Yes, that mosquito (Anopheles) that carries that parasite (Plasmodium) are 
not REAL THINGS, only hypotheses, but to millions, who suffer from Malaria 
believe otherwise, those are real things.

For them, some of us try to track those names which are the critical 
indexing keys to information which may help those sufferers, who have 
malaria, may well be doing something useful.

Oh, well ...

Sincerely,

Chris

from

-----Original Message----- 
From: Ashley Nicholas
Sent: Friday, August 30, 2013 6:32 AM
To: taxacom taxacom
Subject: [Taxacom] We are cataloguing hypotheses & not real things -- I hope 
everyone appreciates the implications of this. Was Global species lists ....

Dear All,

I just hope that people doing these digital catalogues appreciate that all 
they are doing is cataloguing hypotheses -- in this case species hypotheses 
(species are not real entities -- Popper's World 2)? We measure specimens 
and populations (Popper's World 1). We extrapolate this limited data to 
hypothesise species. If a researcher can claim to have measured every 
specimen and population of a species (maybe possible for species confined to 
small areas esp. islands [maybe this is why vicariance is so easily 
demonstrated in island situation?]). Only then can s/he claim to have 
objectified a species. However, even then this will only hold true for that 
instance because as the gene pool changes over time s/he can no longer claim 
to have objectified that species.

These catalogues are catalogues of species hypotheses. Hypotheses are not 
the "truth" they are suppositions that remain to be verified (a shaky 
premise) or falsified (a better premise). So who is someone doing a 
catalogue to say that one species hypothesis is the correct one -- and 
include it, while rejecting all others? As an empirical scientist that makes 
me feel very uncomfortable.

However, I can see that something needs to be produced for conservationists 
etc. to use. I have no answer. Taxonomy was originally both a science and a 
service (to societies) and we still need to fulfil this role. I was called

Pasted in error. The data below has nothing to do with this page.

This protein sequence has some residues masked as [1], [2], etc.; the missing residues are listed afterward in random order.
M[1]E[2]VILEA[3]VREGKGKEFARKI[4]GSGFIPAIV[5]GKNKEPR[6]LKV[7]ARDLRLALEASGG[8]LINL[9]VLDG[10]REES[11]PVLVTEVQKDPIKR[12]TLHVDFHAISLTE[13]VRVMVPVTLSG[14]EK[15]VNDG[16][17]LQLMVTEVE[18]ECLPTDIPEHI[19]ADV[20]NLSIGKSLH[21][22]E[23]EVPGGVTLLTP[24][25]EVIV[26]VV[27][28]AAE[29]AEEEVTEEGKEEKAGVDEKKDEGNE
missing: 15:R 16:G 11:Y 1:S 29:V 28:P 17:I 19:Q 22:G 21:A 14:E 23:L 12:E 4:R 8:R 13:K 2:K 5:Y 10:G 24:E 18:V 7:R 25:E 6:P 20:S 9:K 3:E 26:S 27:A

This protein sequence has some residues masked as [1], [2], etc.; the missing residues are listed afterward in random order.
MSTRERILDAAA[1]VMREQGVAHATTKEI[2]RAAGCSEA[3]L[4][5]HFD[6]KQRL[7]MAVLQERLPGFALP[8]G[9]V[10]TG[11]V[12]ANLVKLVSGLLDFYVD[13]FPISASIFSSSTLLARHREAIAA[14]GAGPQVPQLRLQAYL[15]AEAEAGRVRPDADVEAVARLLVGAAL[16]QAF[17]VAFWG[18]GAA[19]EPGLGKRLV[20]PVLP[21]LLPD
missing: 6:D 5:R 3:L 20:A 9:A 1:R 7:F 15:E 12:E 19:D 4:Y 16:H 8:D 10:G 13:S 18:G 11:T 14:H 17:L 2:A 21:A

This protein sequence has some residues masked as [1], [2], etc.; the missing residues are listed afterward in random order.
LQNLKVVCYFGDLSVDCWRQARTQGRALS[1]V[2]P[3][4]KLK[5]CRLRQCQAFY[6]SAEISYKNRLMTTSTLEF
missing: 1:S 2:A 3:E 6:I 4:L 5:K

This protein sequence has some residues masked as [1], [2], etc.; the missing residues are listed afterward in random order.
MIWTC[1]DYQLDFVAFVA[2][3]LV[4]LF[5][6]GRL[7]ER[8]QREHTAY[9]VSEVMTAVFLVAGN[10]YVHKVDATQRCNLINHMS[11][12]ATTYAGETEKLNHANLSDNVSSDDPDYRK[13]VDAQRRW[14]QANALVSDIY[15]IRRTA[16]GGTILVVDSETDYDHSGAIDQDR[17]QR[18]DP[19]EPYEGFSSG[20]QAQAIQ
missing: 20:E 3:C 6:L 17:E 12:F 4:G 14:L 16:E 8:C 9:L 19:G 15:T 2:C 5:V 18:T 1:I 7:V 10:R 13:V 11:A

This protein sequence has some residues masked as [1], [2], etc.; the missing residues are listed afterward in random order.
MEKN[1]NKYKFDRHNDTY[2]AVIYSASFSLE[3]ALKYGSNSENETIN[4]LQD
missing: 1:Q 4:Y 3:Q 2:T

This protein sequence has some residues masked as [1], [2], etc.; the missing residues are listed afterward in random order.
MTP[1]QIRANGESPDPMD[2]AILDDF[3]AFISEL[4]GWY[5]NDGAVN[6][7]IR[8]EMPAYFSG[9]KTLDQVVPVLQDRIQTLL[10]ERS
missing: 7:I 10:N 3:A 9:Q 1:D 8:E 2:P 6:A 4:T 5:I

in to identify a plant that had poisoned two young children recently -- and 
thanked my orthodox training because I had the skill to select the one 
"species" in our province from the other 6500 that also occur here in order 
to save their lives. However, the scientist in me also understands the fact 
that we cannot have a dictatorial system that selects some species 
hypotheses over others; science should not be dictatorial -- and these 
catalogues often are.

Regards
Ashley

-----Original Message-----
From: taxacom-bounces at mailman.nhm.ku.edu 
[mailto:taxacom-bounces at mailman.nhm.ku.edu] On Behalf Of Dave Roberts
Sent: 29 August 2013 15:21
To: taxacom taxacom
Subject: Re: [Taxacom] global species lists and taxonomy ( was Re: Draft 
Checklist ...)

Dear all,

I fear that the comparatively greater complexity of the animals will make 
such an approach a considerable amount of work, or more bluntly, will be 
significantly hard.

With the list of names, on which so many people are labouring without, as 
Rich says, sufficient coordination, we also need a classification bank, a 
simple way to find in how many arrangements a given taxon has been placed. 
That was one of the priorities identified in the Biodiversity Informatics 
Decadal Vision [1].

The EU's funding programme H2020 is an opportunity to create a large 
consortium to do exactly that level of coordination.  The problem, though, 
is to link it in some way to either job creation or policy making at an EU 
scale.  The advantage is that international collaboration (i.e. outside 
Europe) is likely to be more tractable in H2020.

Next week's meeting in Rome [2] is a starting point for that kind of 
discussion.

Cheers, Dave

[1] Hardisty, Alex, Dave Roberts, and The Biodiversity Informatics 
Community. "A Decadal View of Biodiversity Informatics: Challenges and 
Priorities." BMC Ecology 13 (2013): 16. doi:10.1186/1472-6785-13-16.
http://www.biomedcentral.com/1472-6785/13/16